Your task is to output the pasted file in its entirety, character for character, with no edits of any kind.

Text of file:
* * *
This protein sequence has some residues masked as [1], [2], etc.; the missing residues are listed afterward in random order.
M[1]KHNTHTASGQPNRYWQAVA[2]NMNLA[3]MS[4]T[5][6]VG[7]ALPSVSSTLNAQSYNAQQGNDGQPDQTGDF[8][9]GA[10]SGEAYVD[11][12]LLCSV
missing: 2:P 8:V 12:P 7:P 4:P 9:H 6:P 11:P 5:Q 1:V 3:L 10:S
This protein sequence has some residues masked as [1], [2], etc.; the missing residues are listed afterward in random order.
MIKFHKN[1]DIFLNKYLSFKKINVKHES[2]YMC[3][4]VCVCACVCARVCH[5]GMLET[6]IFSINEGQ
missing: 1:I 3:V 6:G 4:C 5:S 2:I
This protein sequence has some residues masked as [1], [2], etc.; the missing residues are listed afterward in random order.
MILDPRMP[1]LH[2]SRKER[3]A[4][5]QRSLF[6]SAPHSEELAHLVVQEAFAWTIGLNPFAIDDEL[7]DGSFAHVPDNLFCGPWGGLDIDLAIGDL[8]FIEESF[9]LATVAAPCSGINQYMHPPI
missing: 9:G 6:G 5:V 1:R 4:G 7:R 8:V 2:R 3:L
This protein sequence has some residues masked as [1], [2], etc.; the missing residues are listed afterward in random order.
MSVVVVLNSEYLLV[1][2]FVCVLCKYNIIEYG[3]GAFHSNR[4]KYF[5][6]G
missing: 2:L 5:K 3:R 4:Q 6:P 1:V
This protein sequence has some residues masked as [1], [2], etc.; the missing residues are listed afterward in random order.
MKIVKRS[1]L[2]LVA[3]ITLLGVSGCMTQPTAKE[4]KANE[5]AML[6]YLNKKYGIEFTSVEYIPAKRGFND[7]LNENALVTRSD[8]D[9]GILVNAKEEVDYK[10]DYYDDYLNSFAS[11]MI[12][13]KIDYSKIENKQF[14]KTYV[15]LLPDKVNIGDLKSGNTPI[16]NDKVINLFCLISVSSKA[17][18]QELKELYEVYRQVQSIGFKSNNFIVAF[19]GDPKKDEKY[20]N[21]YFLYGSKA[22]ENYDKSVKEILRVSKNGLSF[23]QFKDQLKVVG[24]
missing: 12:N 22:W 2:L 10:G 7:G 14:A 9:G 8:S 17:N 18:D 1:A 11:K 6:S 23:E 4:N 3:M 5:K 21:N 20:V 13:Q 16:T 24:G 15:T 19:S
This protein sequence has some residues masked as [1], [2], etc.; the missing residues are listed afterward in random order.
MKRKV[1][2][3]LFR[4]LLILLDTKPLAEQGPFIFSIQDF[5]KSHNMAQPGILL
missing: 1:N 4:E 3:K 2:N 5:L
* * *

This protein sequence has some residues masked as [1], [2], etc.; the missing residues are listed afterward in random order.
M[1]KHNTHTASGQPNRYWQAVA[2]NMNLA[3]MS[4]T[5][6]VG[7]ALPSVSSTLNAQSYNAQQGNDGQPDQTGDF[8][9]GA[10]SGEAYVD[11][12]LLCSV
missing: 2:P 8:V 12:P 7:P 4:P 9:H 6:P 11:P 5:Q 1:V 3:L 10:S
This protein sequence has some residues masked as [1], [2], etc.; the missing residues are listed afterward in random order.
MIKFHKN[1]DIFLNKYLSFKKINVKHES[2]YMC[3][4]VCVCACVCARVCH[5]GMLET[6]IFSINEGQ
missing: 1:I 3:V 6:G 4:C 5:S 2:I
This protein sequence has some residues masked as [1], [2], etc.; the missing residues are listed afterward in random order.
MILDPRMP[1]LH[2]SRKER[3]A[4][5]QRSLF[6]SAPHSEELAHLVVQEAFAWTIGLNPFAIDDEL[7]DGSFAHVPDNLFCGPWGGLDIDLAIGDL[8]FIEESF[9]LATVAAPCSGINQYMHPPI
missing: 9:G 6:G 5:V 1:R 4:G 7:R 8:V 2:R 3:L
This protein sequence has some residues masked as [1], [2], etc.; the missing residues are listed afterward in random order.
MSVVVVLNSEYLLV[1][2]FVCVLCKYNIIEYG[3]GAFHSNR[4]KYF[5][6]G
missing: 2:L 5:K 3:R 4:Q 6:P 1:V
This protein sequence has some residues masked as [1], [2], etc.; the missing residues are listed afterward in random order.
MKIVKRS[1]L[2]LVA[3]ITLLGVSGCMTQPTAKE[4]KANE[5]AML[6]YLNKKYGIEFTSVEYIPAKRGFND[7]LNENALVTRSD[8]D[9]GILVNAKEEVDYK[10]DYYDDYLNSFAS[11]MI[12][13]KIDYSKIENKQF[14]KTYV[15]LLPDKVNIGDLKSGNTPI[16]NDKVINLFCLISVSSKA[17][18]QELKELYEVYRQVQSIGFKSNNFIVAF[19]GDPKKDEKY[20]N[21]YFLYGSKA[22]ENYDKSVKEILRVSKNGLSF[23]QFKDQLKVVG[24]
missing: 12:N 22:W 2:L 10:G 7:G 14:A 9:G 8:S 17:N 18:D 1:A 11:K 6:S 23:E 4:N 3:M 5:K 21:N 20:V 13:Q 16:T 24:G 15:T 19:S
This protein sequence has some residues masked as [1], [2], etc.; the missing residues are listed afterward in random order.
MKRKV[1][2][3]LFR[4]LLILLDTKPLAEQGPFIFSIQDF[5]KSHNMAQPGILL
missing: 1:N 4:E 3:K 2:N 5:L